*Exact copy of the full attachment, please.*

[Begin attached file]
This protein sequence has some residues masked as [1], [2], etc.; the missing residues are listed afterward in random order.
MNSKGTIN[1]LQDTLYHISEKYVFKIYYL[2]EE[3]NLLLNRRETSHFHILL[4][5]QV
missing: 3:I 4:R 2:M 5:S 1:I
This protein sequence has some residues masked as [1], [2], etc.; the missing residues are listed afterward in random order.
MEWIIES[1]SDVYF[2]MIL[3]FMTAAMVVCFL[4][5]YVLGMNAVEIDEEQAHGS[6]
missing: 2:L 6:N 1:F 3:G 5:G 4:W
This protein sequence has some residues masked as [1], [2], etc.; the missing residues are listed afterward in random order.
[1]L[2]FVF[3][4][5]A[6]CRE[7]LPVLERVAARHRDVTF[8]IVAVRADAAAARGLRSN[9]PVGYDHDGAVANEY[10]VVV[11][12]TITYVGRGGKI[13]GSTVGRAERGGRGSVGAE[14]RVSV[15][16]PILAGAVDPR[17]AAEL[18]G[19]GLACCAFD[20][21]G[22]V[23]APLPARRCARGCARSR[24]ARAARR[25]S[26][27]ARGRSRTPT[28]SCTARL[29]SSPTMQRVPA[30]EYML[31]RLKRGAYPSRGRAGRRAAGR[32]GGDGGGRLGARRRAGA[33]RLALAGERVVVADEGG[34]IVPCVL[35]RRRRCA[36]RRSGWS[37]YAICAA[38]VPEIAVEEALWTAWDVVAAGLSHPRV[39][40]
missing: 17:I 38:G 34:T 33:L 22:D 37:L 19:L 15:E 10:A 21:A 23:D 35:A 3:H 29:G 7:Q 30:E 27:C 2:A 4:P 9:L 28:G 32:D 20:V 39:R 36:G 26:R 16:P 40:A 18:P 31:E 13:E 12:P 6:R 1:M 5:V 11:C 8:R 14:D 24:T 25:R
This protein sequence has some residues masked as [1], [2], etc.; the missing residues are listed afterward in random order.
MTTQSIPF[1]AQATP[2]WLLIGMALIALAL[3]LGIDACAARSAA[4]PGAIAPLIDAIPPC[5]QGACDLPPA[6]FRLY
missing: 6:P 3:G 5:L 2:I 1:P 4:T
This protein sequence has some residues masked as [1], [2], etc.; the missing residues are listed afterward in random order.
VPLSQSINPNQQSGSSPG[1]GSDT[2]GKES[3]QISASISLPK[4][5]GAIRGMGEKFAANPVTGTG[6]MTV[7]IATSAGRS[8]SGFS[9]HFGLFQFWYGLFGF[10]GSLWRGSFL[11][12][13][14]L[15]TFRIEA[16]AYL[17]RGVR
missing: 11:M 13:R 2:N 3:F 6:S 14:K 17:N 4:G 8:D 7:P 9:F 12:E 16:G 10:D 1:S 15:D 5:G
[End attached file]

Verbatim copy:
This protein sequence has some residues masked as [1], [2], etc.; the missing residues are listed afterward in random order.
MNSKGTIN[1]LQDTLYHISEKYVFKIYYL[2]EE[3]NLLLNRRETSHFHILL[4][5]QV
missing: 3:I 4:R 2:M 5:S 1:I
This protein sequence has some residues masked as [1], [2], etc.; the missing residues are listed afterward in random order.
MEWIIES[1]SDVYF[2]MIL[3]FMTAAMVVCFL[4][5]YVLGMNAVEIDEEQAHGS[6]
missing: 2:L 6:N 1:F 3:G 5:G 4:W
This protein sequence has some residues masked as [1], [2], etc.; the missing residues are listed afterward in random order.
[1]L[2]FVF[3][4][5]A[6]CRE[7]LPVLERVAARHRDVTF[8]IVAVRADAAAARGLRSN[9]PVGYDHDGAVANEY[10]VVV[11][12]TITYVGRGGKI[13]GSTVGRAERGGRGSVGAE[14]RVSV[15][16]PILAGAVDPR[17]AAEL[18]G[19]GLACCAFD[20][21]G[22]V[23]APLPARRCARGCARSR[24]ARAARR[25]S[26][27]ARGRSRTPT[28]SCTARL[29]SSPTMQRVPA[30]EYML[31]RLKRGAYPSRGRAGRRAAGR[32]GGDGGGRLGARRRAGA[33]RLALAGERVVVADEGG[34]IVPCVL[35]RRRRCA[36]RRSGWS[37]YAICAA[38]VPEIAVEEALWTAWDVVAAGLSHPRV[39][40]
missing: 17:I 38:G 34:T 33:L 22:D 37:L 19:L 15:E 10:A 21:A 23:D 35:A 3:H 29:G 7:Q 30:E 27:C 2:A 4:P 9:L 28:G 32:D 20:V 39:R 36:G 26:R 16:P 40:A 18:P 31:E 13:E 12:P 6:R 1:M 5:V 11:C 8:R 14:D 24:T 25:R
This protein sequence has some residues masked as [1], [2], etc.; the missing residues are listed afterward in random order.
MTTQSIPF[1]AQATP[2]WLLIGMALIALAL[3]LGIDACAARSAA[4]PGAIAPLIDAIPPC[5]QGACDLPPA[6]FRLY
missing: 6:P 3:G 5:L 2:I 1:P 4:T
This protein sequence has some residues masked as [1], [2], etc.; the missing residues are listed afterward in random order.
VPLSQSINPNQQSGSSPG[1]GSDT[2]GKES[3]QISASISLPK[4][5]GAIRGMGEKFAANPVTGTG[6]MTV[7]IATSAGRS[8]SGFS[9]HFGLFQFWYGLFGF[10]GSLWRGSFL[11][12][13][14]L[15]TFRIEA[16]AYL[17]RGVR
missing: 11:M 13:R 2:N 3:F 6:S 14:K 17:N 4:G 8:D 7:P 9:F 12:E 16:G 10:D 1:S 15:D 5:G